• A migrant woman with her children sits near the barbed wire fence as she waits to cross the Greek-Macedonian border near the village of Idomeni. (SAKIS MITROLIDIS/AFP/Getty Images)
The annual modern slavery index has shown that refugees in Europe are at risk of exploitation.
By
Lianna Brinded

Source:
Quartz
10 Aug 2017 - 11:01 AM  UPDATED 10 Aug 2017 - 11:01 AM

Many of the more than 1 million migrants entering Europe since 2015 are refugees, particularly from Syria. But once they’ve left their life in a war zone behind, in Europe they risk becoming a slave.

Risk consultancy Verisk Maplecroft released its annual report that addresses modern slavery, an umbrella term for those forced into labour, servitude, and the trafficking of people. It assesses 198 countries on their law enforcement and legal structures, effectiveness of their enforcement, and severity of violations.

The five out of the 28 EU member states that pose the highest risk for modern slavery are Romania, Greece, Italy, Cyprus, and Bulgaria.

While North Korea, Syria, and South Sudan ranked the worst on this scale, nearly three-quarters of EU countries saw slavery risks increase over the last year.

The five out of the 28 EU member states that pose the highest risk for modern slavery are Romania, Greece, Italy, Cyprus, and Bulgaria. These are key countries where migrants and refugees either arrive or transit through on their way elsewhere in Europe. Italy, for example, has taken 85% of the 100,000 migrants that arrived by sea so far in 2017. Verisk Maplecroft said that “expects the risk of modern slavery to worsen in Italy over the next year, with agriculture a sector of concern.”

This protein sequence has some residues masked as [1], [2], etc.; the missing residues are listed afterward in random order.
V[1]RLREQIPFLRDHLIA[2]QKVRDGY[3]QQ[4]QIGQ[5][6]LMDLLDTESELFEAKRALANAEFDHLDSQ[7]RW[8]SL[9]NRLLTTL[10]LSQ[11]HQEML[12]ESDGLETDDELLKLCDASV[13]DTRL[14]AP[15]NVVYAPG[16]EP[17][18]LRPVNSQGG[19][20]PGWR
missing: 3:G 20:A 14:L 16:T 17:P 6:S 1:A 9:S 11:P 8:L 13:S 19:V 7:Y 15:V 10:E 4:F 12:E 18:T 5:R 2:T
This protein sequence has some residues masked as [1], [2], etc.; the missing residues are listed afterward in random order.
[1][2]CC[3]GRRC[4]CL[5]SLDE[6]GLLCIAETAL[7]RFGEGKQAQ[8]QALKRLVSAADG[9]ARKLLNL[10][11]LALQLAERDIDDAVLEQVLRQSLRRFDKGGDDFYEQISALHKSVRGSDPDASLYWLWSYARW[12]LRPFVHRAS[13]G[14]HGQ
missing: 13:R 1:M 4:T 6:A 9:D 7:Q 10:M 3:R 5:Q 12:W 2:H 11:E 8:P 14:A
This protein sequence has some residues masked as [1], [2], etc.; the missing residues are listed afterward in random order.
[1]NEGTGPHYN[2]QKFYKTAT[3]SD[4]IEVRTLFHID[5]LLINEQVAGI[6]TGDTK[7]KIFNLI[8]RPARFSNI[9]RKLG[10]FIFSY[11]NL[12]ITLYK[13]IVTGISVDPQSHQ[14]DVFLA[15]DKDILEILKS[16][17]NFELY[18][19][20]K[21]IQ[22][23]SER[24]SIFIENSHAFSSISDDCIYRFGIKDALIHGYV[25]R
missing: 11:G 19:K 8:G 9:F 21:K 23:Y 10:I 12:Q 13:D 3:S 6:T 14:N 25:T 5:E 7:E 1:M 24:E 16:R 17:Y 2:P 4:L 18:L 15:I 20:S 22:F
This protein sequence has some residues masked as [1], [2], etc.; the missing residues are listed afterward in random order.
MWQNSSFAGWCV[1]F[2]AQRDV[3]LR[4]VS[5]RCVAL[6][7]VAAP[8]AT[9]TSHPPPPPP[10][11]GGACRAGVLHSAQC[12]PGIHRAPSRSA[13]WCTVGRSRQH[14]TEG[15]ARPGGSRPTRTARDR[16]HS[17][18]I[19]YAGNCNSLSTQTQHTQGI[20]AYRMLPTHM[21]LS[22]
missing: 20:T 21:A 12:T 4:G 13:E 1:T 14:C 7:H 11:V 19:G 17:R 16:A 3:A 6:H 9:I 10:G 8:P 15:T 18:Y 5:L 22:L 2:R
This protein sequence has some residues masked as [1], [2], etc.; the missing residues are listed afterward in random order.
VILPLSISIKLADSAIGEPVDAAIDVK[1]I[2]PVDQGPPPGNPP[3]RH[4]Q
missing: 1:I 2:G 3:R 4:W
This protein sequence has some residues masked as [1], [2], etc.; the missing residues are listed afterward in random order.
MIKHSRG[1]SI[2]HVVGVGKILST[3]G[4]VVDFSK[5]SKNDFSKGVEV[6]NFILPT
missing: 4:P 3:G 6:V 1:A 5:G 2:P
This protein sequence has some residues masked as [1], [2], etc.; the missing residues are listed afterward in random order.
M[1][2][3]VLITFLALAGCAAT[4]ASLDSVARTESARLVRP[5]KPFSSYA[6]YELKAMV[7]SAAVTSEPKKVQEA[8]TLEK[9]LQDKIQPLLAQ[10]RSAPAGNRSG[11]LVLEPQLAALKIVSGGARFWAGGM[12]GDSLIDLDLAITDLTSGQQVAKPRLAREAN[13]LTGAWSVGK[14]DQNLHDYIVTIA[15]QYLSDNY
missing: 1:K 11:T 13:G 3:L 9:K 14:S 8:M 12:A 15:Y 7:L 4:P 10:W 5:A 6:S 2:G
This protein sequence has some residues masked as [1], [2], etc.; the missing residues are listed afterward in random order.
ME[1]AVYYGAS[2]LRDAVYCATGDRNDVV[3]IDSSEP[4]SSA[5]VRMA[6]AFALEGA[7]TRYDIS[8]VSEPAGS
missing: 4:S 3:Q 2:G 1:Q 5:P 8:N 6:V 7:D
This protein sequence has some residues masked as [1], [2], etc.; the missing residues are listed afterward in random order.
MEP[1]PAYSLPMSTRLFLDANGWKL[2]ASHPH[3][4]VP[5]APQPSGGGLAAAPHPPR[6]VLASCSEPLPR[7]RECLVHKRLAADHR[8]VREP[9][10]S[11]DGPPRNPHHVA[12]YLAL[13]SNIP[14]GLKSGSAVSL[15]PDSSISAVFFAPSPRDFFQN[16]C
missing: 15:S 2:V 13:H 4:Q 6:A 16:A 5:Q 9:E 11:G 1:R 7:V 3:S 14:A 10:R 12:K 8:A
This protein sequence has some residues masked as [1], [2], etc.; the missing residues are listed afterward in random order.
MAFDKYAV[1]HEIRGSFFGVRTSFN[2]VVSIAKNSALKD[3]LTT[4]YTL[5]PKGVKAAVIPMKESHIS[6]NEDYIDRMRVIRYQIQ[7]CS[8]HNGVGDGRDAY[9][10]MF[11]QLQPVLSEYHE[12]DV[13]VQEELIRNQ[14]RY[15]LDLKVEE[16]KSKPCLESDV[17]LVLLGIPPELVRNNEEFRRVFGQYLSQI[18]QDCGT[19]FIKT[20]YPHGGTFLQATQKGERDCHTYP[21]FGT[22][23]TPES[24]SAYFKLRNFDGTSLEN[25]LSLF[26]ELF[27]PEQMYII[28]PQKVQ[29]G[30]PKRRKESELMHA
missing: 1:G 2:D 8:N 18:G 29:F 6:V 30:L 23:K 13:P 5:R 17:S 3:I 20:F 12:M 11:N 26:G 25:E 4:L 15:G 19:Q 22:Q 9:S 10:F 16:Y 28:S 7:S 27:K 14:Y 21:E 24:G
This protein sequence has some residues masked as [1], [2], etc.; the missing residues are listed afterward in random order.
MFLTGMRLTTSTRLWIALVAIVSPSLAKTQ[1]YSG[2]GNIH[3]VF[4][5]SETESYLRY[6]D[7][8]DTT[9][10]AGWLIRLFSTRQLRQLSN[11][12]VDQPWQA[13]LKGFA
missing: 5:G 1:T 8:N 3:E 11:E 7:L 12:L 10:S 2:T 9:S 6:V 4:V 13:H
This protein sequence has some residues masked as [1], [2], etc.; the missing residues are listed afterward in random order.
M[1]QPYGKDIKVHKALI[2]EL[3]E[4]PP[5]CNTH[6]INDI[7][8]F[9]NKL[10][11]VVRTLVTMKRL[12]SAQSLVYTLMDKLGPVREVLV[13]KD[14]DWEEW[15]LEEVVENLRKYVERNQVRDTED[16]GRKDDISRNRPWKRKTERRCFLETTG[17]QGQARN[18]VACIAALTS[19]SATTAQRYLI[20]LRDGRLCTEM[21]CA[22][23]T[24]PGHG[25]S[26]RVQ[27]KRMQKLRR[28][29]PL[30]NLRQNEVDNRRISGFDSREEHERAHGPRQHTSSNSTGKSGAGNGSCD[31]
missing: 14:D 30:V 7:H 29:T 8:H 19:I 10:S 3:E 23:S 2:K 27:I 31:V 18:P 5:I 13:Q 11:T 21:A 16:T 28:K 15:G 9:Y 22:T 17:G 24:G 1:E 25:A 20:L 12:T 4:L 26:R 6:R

And while migrant arrivals have dropped dramatically in Greece, it remains a hub for human trafficking, the consultancy warns.

“The presence of these vulnerable migrant populations in the primary countries of arrival is a key contributor for increases in slavery across multiple sectors in the region, such as agriculture, construction and services,” according to the report.

This article was originally published on Quartz: Click here to view the original. © 2017 All Rights Reserved. Distributed by Tribune Content Agency.

Are the world’s most vulnerable refugees missing out on Australia’s humanitarian programme?
Less than one third of people granted visas through Australia’s Refugee and Humanitarian Programme are being referred by UNHCR, according to information obtained through an FOI request. So how are the majority refugees coming to Australia if not via UNHCR?
Refugees are helping others in their situation as social entrepreneurs
Social enterprises set up by refugees are also helping countries to overcome some of the challenges of economic and social integration of new arrivals.
Stories About Hope: The art exhibition detailing the experiences of queer people from refugee backgrounds
“When people ask you to share your story, they think that they come from this well-intentioned place of ‘raising awareness’, but the only thing it does is re-traumatise you because you have to relive that experience,” says Tina. “What the listener gets out of this is one of two things: affirmation of feeling ‘lucky’ to live in Australia, or, vicarious traumatisation because our experience is something beyond their comprehension.”

This article was originally published on Quartz. © All rights reserved. Distributed by Tribune Content Agency.